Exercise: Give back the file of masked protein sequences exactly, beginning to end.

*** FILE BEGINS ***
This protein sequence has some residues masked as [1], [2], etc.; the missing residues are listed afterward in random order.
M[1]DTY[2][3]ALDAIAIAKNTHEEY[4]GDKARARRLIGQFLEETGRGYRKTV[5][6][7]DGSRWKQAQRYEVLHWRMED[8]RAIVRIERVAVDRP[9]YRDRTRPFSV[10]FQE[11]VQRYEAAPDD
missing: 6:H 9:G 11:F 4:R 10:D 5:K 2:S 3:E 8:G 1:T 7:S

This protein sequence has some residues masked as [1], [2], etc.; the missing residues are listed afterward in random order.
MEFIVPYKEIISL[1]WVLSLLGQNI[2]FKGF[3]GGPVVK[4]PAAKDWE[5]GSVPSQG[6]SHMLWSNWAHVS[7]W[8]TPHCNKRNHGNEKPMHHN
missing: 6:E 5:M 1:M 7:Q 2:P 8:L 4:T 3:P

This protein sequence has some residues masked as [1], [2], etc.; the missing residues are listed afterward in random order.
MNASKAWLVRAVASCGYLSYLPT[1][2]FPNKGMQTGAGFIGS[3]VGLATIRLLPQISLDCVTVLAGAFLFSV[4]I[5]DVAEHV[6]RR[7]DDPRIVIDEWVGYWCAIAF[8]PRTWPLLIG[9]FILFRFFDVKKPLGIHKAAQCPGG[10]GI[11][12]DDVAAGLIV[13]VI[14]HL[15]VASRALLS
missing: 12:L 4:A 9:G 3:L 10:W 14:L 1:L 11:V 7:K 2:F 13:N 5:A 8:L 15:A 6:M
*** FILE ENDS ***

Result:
This protein sequence has some residues masked as [1], [2], etc.; the missing residues are listed afterward in random order.
M[1]DTY[2][3]ALDAIAIAKNTHEEY[4]GDKARARRLIGQFLEETGRGYRKTV[5][6][7]DGSRWKQAQRYEVLHWRMED[8]RAIVRIERVAVDRP[9]YRDRTRPFSV[10]FQE[11]VQRYEAAPDD
missing: 6:H 9:G 11:F 4:R 10:D 5:K 2:S 3:E 8:G 1:T 7:S

This protein sequence has some residues masked as [1], [2], etc.; the missing residues are listed afterward in random order.
MEFIVPYKEIISL[1]WVLSLLGQNI[2]FKGF[3]GGPVVK[4]PAAKDWE[5]GSVPSQG[6]SHMLWSNWAHVS[7]W[8]TPHCNKRNHGNEKPMHHN
missing: 6:E 5:M 1:M 7:Q 2:P 8:L 4:T 3:P

This protein sequence has some residues masked as [1], [2], etc.; the missing residues are listed afterward in random order.
MNASKAWLVRAVASCGYLSYLPT[1][2]FPNKGMQTGAGFIGS[3]VGLATIRLLPQISLDCVTVLAGAFLFSV[4]I[5]DVAEHV[6]RR[7]DDPRIVIDEWVGYWCAIAF[8]PRTWPLLIG[9]FILFRFFDVKKPLGIHKAAQCPGG[10]GI[11][12]DDVAAGLIV[13]VI[14]HL[15]VASRALLS
missing: 12:L 4:A 9:G 3:L 10:W 14:L 1:L 11:V 7:K 2:F 13:N 5:A 8:L 15:A 6:M